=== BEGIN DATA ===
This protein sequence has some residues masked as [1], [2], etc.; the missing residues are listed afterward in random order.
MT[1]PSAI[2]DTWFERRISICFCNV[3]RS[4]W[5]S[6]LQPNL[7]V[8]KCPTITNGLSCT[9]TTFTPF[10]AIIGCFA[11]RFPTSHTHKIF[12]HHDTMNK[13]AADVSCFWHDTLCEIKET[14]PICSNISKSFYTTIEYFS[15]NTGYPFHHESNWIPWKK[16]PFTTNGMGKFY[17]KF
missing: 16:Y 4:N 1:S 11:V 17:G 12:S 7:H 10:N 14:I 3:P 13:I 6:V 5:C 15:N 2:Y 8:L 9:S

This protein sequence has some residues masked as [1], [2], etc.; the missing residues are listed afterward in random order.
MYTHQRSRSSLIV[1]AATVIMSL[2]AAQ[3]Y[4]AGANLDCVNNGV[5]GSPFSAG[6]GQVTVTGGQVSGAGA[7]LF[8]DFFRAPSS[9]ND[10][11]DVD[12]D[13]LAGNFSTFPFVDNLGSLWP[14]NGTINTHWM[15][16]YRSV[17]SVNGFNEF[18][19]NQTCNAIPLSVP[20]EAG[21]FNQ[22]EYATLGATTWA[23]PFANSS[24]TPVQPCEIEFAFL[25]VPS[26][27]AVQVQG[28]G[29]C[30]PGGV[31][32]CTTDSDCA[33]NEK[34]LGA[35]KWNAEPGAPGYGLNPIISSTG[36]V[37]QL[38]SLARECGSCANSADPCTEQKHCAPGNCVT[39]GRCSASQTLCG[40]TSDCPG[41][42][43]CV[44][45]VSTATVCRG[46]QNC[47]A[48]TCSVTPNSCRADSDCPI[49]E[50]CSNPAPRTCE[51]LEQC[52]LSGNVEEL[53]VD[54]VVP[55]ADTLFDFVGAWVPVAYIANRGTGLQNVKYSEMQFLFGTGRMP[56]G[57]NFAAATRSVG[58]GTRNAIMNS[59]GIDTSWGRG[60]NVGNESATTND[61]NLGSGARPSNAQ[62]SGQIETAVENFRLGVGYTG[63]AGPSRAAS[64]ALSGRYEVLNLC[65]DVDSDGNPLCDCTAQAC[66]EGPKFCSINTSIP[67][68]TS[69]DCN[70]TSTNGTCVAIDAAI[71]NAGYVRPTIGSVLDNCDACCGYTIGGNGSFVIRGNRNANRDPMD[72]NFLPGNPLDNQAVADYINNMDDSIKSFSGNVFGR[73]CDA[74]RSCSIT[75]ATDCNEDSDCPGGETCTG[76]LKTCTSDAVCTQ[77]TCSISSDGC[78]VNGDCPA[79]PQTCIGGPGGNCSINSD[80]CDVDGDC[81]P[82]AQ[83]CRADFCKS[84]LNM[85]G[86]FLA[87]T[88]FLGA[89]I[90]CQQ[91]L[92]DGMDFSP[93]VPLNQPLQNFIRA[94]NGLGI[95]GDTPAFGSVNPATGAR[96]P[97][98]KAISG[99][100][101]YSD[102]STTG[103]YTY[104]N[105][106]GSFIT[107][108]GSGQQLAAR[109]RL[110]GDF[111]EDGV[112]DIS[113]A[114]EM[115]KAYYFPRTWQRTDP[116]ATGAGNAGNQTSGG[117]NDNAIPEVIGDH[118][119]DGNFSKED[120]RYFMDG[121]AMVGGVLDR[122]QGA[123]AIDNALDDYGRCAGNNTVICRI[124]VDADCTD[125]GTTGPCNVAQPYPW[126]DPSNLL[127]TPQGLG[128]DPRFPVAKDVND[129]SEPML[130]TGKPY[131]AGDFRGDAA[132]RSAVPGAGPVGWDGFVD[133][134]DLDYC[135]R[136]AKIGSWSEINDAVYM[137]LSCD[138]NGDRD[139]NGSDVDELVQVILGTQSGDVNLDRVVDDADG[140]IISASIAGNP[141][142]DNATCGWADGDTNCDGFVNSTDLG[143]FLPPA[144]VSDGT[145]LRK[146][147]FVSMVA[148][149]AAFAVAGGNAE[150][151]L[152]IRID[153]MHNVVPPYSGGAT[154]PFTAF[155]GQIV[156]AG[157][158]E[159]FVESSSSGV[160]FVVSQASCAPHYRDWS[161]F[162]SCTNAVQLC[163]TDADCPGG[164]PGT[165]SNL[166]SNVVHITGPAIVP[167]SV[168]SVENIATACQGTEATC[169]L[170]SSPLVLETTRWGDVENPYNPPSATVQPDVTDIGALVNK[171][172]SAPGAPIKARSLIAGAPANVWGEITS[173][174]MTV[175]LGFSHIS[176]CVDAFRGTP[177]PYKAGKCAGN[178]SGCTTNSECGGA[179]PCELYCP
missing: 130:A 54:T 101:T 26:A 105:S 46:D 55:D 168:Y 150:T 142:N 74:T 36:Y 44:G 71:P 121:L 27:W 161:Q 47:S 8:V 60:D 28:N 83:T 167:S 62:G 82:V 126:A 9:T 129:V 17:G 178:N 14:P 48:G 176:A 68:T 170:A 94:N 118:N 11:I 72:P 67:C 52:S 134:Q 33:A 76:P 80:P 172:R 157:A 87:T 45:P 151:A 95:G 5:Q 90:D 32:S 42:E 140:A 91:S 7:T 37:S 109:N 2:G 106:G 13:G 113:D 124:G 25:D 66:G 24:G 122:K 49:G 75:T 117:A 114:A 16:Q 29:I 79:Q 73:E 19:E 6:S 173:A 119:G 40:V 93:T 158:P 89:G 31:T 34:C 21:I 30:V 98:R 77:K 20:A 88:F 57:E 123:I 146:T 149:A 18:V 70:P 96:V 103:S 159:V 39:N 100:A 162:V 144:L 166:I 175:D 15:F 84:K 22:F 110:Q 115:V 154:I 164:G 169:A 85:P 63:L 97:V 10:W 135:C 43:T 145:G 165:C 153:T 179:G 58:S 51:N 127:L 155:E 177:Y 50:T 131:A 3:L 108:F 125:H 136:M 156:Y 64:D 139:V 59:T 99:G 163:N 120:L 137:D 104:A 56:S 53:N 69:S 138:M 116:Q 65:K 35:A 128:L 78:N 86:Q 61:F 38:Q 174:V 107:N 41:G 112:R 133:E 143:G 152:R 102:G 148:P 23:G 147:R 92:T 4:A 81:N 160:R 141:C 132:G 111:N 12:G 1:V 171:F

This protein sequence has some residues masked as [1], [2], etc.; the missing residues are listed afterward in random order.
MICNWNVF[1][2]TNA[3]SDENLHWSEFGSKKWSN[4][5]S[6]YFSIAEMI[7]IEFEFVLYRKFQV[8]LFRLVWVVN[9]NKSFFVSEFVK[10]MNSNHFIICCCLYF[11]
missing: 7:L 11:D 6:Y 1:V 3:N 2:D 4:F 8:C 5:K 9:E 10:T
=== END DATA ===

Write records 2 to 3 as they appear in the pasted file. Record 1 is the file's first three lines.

This protein sequence has some residues masked as [1], [2], etc.; the missing residues are listed afterward in random order.
MYTHQRSRSSLIV[1]AATVIMSL[2]AAQ[3]Y[4]AGANLDCVNNGV[5]GSPFSAG[6]GQVTVTGGQVSGAGA[7]LF[8]DFFRAPSS[9]ND[10][11]DVD[12]D[13]LAGNFSTFPFVDNLGSLWP[14]NGTINTHWM[15][16]YRSV[17]SVNGFNEF[18][19]NQTCNAIPLSVP[20]EAG[21]FNQ[22]EYATLGATTWA[23]PFANSS[24]TPVQPCEIEFAFL[25]VPS[26][27]AVQVQG[28]G[29]C[30]PGGV[31][32]CTTDSDCA[33]NEK[34]LGA[35]KWNAEPGAPGYGLNPIISSTG[36]V[37]QL[38]SLARECGSCANSADPCTEQKHCAPGNCVT[39]GRCSASQTLCG[40]TSDCPG[41][42][43]CV[44][45]VSTATVCRG[46]QNC[47]A[48]TCSVTPNSCRADSDCPI[49]E[50]CSNPAPRTCE[51]LEQC[52]LSGNVEEL[53]VD[54]VVP[55]ADTLFDFVGAWVPVAYIANRGTGLQNVKYSEMQFLFGTGRMP[56]G[57]NFAAATRSVG[58]GTRNAIMNS[59]GIDTSWGRG[60]NVGNESATTND[61]NLGSGARPSNAQ[62]SGQIETAVENFRLGVGYTG[63]AGPSRAAS[64]ALSGRYEVLNLC[65]DVDSDGNPLCDCTAQAC[66]EGPKFCSINTSIP[67][68]TS[69]DCN[70]TSTNGTCVAIDAAI[71]NAGYVRPTIGSVLDNCDACCGYTIGGNGSFVIRGNRNANRDPMD[72]NFLPGNPLDNQAVADYINNMDDSIKSFSGNVFGR[73]CDA[74]RSCSIT[75]ATDCNEDSDCPGGETCTG[76]LKTCTSDAVCTQ[77]TCSISSDGC[78]VNGDCPA[79]PQTCIGGPGGNCSINSD[80]CDVDGDC[81]P[82]AQ[83]CRADFCKS[84]LNM[85]G[86]FLA[87]T[88]FLGA[89]I[90]CQQ[91]L[92]DGMDFSP[93]VPLNQPLQNFIRA[94]NGLGI[95]GDTPAFGSVNPATGAR[96]P[97][98]KAISG[99][100][101]YSD[102]STTG[103]YTY[104]N[105][106]GSFIT[107][108]GSGQQLAAR[109]RL[110]GDF[111]EDGV[112]DIS[113]A[114]EM[115]KAYYFPRTWQRTDP[116]ATGAGNAGNQTSGG[117]NDNAIPEVIGDH[118][119]DGNFSKED[120]RYFMDG[121]AMVGGVLDR[122]QGA[123]AIDNALDDYGRCAGNNTVICRI[124]VDADCTD[125]GTTGPCNVAQPYPW[126]DPSNLL[127]TPQGLG[128]DPRFPVAKDVND[129]SEPML[130]TGKPY[131]AGDFRGDAA[132]RSAVPGAGPVGWDGFVD[133][134]DLDYC[135]R[136]AKIGSWSEINDAVYM[137]LSCD[138]NGDRD[139]NGSDVDELVQVILGTQSGDVNLDRVVDDADG[140]IISASIAGNP[141][142]DNATCGWADGDTNCDGFVNSTDLG[143]FLPPA[144]VSDGT[145]LRK[146][147]FVSMVA[148][149]AAFAVAGGNAE[150][151]L[152]IRID[153]MHNVVPPYSGGAT[154]PFTAF[155]GQIV[156]AG[157][158]E[159]FVESSSSGV[160]FVVSQASCAPHYRDWS[161]F[162]SCTNAVQLC[163]TDADCPGG[164]PGT[165]SNL[166]SNVVHITGPAIVP[167]SV[168]SVENIATACQGTEATC[169]L[170]SSPLVLETTRWGDVENPYNPPSATVQPDVTDIGALVNK[171][172]SAPGAPIKARSLIAGAPANVWGEITS[173][174]MTV[175]LGFSHIS[176]CVDAFRGTP[177]PYKAGKCAGN[178]SGCTTNSECGGA[179]PCELYCP
missing: 130:A 54:T 101:T 26:A 105:S 46:D 55:D 168:Y 150:T 142:N 74:T 36:Y 44:G 71:P 121:L 27:W 161:Q 47:S 8:V 60:D 28:N 83:T 167:S 62:G 82:V 126:A 9:T 129:V 17:G 178:N 14:P 48:G 176:A 68:T 170:A 94:N 118:N 11:I 72:P 67:C 52:S 134:Q 33:A 76:P 80:P 172:R 157:A 87:T 45:P 151:A 95:G 5:Q 90:D 32:S 42:E 140:A 91:S 7:T 37:S 109:N 2:G 106:G 13:G 113:D 124:G 25:D 66:G 24:G 122:K 49:G 75:T 117:A 114:A 16:Q 29:I 79:Q 73:E 19:E 6:S 173:A 119:G 40:V 93:T 158:P 89:G 31:T 34:C 21:I 30:V 98:R 77:K 20:A 88:F 57:E 123:I 146:T 149:A 18:V 70:P 96:V 103:S 159:V 39:N 100:A 162:V 144:L 166:I 175:D 15:F 84:K 22:F 110:Q 115:V 154:I 164:G 169:A 85:P 63:L 97:V 10:W 135:C 43:T 145:G 165:C 153:T 179:G 58:S 51:N 127:L 155:E 177:Y 50:T 131:A 3:L 108:F 125:H 136:M 156:Y 64:D 139:V 59:T 99:G 163:N 120:L 137:D 104:A 56:S 53:N 69:S 138:M 116:Q 65:K 35:A 128:L 78:N 86:Q 61:F 38:Q 174:V 107:N 41:G 112:R 133:E 143:G 152:R 102:G 148:P 23:G 147:R 92:T 4:A 81:N 160:R 141:C 132:G 111:N 12:G 1:V 171:F

This protein sequence has some residues masked as [1], [2], etc.; the missing residues are listed afterward in random order.
MICNWNVF[1][2]TNA[3]SDENLHWSEFGSKKWSN[4][5]S[6]YFSIAEMI[7]IEFEFVLYRKFQV[8]LFRLVWVVN[9]NKSFFVSEFVK[10]MNSNHFIICCCLYF[11]
missing: 7:L 11:D 6:Y 1:V 3:N 2:D 4:F 8:C 5:K 9:E 10:T